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French v. State Farm Mutual Automobile Insurance Co.

United States District Court, D. Nevada

July 24, 2014



ANDREW P. GORDON, District Judge.


Defendant State Farm Mutual Automobile Insurance Company ("State Farm") removed this case to federal court on June 19, 2014. The removing party has the burden of proving that removal is proper, and that this court may properly assert jurisdiction over the parties and dispute. Because State Farm's Petition for Removal did not provide sufficient facts to justify jurisdiction, I ordered State Farm to show cause why this action should not be remanded to the state court. (Dkt. #8.)

In its Brief in response to my Order, State Farm alleges that "[a]s a result of the collision, Ms. French claims to have incurred medical expenses of $12, 964.24." (Dkt. #10 at 1:27-2:1.) However, it also appears that Plaintiff recovered $15, 000 from the tortfeasor's insurer, and $5, 000 from State Farm's medical payment coverage. (Dkt. #1-1 at p. 46.) Those amounts would have to be deducted from any amount State Farm may be required to pay under its underinsured motorist ("UIM") policy.[1] State Farm's UIM policy limit at issue in this case is $25, 000. (Dkt. #10 at 2:12.)

State Farm contends that Plaintiff will more likely than not seek the full policy limits of $25, 000, plus punitive damages, attorney's fees, costs and interest. Yet State Farm does not adequately justify how those requested amounts will exceed this court's jurisdictional threshold amount. Nor does State Farm address whether and how much of any potential judgment against it would be offset by the amount recovered from the tortfeasor's insurer.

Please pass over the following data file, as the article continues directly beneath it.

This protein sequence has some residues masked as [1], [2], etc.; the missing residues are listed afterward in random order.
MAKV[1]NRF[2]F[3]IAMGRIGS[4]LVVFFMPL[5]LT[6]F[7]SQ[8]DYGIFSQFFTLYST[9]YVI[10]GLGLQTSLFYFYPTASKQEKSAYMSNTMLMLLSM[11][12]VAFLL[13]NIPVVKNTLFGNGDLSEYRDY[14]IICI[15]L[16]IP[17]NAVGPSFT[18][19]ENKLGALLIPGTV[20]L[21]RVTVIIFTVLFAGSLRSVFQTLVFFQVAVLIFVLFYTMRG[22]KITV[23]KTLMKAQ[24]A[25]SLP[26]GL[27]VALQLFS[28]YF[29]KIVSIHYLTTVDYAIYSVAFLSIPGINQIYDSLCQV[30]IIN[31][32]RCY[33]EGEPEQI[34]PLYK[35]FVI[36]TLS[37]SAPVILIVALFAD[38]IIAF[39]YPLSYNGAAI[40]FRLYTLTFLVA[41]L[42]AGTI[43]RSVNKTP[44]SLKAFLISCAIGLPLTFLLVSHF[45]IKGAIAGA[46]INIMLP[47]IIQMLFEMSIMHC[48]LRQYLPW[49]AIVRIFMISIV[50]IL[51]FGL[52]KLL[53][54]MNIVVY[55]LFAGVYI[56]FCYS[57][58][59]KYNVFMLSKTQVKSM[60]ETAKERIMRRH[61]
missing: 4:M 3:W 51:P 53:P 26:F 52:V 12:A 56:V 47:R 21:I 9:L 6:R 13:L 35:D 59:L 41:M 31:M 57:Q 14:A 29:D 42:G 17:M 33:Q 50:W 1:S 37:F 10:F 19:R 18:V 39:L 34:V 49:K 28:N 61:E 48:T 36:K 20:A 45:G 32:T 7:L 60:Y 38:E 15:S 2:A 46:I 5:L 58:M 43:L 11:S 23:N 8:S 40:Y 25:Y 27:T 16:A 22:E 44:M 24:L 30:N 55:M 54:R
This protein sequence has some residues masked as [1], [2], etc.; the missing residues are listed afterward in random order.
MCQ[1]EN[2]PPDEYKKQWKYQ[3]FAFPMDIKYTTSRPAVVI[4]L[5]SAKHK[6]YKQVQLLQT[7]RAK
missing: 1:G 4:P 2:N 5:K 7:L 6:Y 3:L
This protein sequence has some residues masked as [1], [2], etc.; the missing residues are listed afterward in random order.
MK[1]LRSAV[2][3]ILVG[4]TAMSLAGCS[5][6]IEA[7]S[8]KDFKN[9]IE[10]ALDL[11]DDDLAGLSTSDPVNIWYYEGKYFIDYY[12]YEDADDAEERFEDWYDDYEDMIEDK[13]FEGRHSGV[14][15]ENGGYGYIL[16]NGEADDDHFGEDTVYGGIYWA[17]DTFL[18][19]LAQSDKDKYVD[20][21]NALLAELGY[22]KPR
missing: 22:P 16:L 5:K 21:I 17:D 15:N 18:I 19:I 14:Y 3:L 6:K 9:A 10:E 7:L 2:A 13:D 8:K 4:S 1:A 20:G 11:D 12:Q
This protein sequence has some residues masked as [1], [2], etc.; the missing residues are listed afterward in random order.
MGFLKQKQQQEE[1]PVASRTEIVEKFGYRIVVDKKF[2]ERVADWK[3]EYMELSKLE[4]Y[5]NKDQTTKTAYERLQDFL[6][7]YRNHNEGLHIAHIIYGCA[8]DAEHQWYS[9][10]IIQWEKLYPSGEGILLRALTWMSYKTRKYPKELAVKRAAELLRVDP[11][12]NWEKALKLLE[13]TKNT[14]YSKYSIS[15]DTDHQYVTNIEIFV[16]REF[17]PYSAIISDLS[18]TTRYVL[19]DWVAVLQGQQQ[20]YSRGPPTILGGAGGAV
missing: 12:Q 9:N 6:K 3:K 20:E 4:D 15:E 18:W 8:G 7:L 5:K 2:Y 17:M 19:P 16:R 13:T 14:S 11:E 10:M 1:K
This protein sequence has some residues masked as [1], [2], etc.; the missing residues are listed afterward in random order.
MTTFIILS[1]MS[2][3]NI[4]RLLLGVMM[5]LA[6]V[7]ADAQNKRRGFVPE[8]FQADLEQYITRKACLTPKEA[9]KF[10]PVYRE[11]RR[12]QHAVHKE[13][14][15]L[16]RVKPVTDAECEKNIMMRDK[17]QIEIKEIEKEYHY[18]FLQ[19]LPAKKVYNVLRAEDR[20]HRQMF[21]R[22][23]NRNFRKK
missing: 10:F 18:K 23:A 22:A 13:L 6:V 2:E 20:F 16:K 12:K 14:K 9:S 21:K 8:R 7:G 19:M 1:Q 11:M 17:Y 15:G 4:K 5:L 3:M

Federal courts are courts of limited jurisdiction. Owen Equip. & Erection Co. v. Kroger, 437 U.S. 365, 374 (1978). "A federal court is presumed to lack jurisdiction in a particular case unless the contrary affirmatively appears." Stock West, Inc. v. Confederated Tribes of the Colville Res., 873 F.2d 1221, 1225 (9th Cir. 1989). Thus, federal subject matter jurisdiction must exist at the time an action is commenced. Mallard Auto. Grp., Ltd. v. United States, 343 F.Supp.2d 949, 952 (D. Nev. 2004). "Federal jurisdiction must be rejected if there is any doubt as to the right of removal in the first instance." Gaus v. Miles, Inc., 980 F.2d 564, 566 (9th Cir. 1992) (citing Libhart v. Santa Monica Dairy Co., 592 F.2d 1062, 1064 (9th Cir. 1979)). Courts "strictly construe the removal statute against removal jurisdiction." Id. "The strong presumption' against removal jurisdiction means that the defendant always has the burden of establishing that removal is proper." Id. Remand is proper if the court lacks subject matter jurisdiction. 28 U.S.C. ยง 1447(c); see also Aguon-Schulte v. Guam Election Comm'n, 469 F.3d 1236, 1240 (9th Cir. 2006) ("remand may be ordered either for lack of subject matter jurisdiction or for any defect' in the removal procedure").